Most users of PS/2s will know that reference disks (and certain other
maintenance-related disks) have a special property. This property is that they
will, barring a major misconfiguration, always boot even if the
machine has a configuration or other problem which results in error codes being
displayed on power-up or reboot.
This special property is not provided in a very magic way; the BIOS simply
looks for three particular bytes that make up a 'signature' in the boot sector
of the disk. If these three bytes are found, in the right place, the disk will
boot despite any POST errors. As a bonus, if you have a reference partition on
the hard disk, you will find that for the duration of that boot, your reference
partition will appear as drive C:. This provides a good way of deleting
unwanted files without going to the trouble of restoring the reference
partition from the original disks.
It is quite useful to be able to 'stamp' a disk with this signature. One
reason might be that you are making a utility disk which you want bootable at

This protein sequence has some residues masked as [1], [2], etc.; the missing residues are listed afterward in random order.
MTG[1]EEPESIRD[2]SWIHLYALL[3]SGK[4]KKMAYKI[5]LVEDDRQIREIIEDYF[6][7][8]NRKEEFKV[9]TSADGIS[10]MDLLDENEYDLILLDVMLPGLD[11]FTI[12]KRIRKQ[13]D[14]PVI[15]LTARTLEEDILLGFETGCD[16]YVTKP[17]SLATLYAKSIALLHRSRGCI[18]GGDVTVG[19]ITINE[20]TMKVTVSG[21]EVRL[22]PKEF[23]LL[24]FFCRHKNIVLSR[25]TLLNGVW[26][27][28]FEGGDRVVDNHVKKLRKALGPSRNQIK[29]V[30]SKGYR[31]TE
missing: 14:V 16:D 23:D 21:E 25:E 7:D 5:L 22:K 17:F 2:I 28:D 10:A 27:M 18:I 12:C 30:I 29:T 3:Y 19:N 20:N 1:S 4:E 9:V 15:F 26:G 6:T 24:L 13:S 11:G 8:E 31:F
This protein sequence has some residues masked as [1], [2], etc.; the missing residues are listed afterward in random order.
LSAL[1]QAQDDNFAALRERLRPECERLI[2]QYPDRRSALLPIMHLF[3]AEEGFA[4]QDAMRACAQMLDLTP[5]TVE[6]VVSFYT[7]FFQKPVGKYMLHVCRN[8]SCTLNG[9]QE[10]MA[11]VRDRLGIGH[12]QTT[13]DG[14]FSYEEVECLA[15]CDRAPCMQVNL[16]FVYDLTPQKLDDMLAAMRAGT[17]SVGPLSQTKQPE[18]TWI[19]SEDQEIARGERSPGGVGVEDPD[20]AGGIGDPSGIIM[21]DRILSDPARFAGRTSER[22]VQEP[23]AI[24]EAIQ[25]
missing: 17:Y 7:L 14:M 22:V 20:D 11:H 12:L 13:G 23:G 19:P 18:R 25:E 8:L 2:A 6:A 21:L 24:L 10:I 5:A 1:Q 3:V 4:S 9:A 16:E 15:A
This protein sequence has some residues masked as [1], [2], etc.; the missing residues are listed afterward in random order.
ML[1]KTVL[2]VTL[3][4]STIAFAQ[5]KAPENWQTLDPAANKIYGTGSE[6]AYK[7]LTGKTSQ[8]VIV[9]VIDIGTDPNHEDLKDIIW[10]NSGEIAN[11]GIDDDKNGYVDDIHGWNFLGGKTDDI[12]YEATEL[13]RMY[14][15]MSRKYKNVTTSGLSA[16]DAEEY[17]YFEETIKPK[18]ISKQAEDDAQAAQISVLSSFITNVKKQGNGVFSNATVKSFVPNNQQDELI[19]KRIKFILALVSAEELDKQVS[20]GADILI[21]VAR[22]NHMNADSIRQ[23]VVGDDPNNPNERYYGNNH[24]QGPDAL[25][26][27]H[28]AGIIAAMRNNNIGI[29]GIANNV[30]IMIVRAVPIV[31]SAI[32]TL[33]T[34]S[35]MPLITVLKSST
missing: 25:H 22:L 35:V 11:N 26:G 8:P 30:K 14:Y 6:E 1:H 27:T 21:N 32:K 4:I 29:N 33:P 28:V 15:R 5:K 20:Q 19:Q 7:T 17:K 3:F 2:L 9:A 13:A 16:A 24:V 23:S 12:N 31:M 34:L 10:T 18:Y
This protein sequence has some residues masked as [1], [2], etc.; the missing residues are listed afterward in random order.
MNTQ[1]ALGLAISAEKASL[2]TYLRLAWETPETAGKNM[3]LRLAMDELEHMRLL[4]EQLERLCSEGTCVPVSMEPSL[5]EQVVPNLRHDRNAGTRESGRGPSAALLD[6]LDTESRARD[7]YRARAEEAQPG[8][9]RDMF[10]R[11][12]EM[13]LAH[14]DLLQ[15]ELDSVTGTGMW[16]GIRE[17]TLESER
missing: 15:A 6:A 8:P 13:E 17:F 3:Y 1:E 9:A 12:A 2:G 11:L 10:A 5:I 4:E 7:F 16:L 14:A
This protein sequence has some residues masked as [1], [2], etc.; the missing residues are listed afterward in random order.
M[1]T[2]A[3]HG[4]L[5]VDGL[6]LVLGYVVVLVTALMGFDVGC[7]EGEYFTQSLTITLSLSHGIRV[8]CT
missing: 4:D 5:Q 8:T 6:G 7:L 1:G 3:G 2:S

all times (such as a disk containing IDMCA). Another
might be that the 'signature' has been destroyed (this can happen even if you
just look at the disk under Windows).
The traditional way of placing the 'signature' on a disk is by using the DOS
utility DEBUG. However, this may not be available, and its use is somewhat
error prone. REFSTAMP is a utility whose sole purpose is to add that
signature to a disk; it touches nothing else on the disk except those three
bytes. It is also very small, so it will fit on a disk of emergency tools!
The program can preserve the original boot sector in a file on the disk
being altered, and restore its original state if required. It can also report
the current state of a disk (i.e. whether or not it has the signature on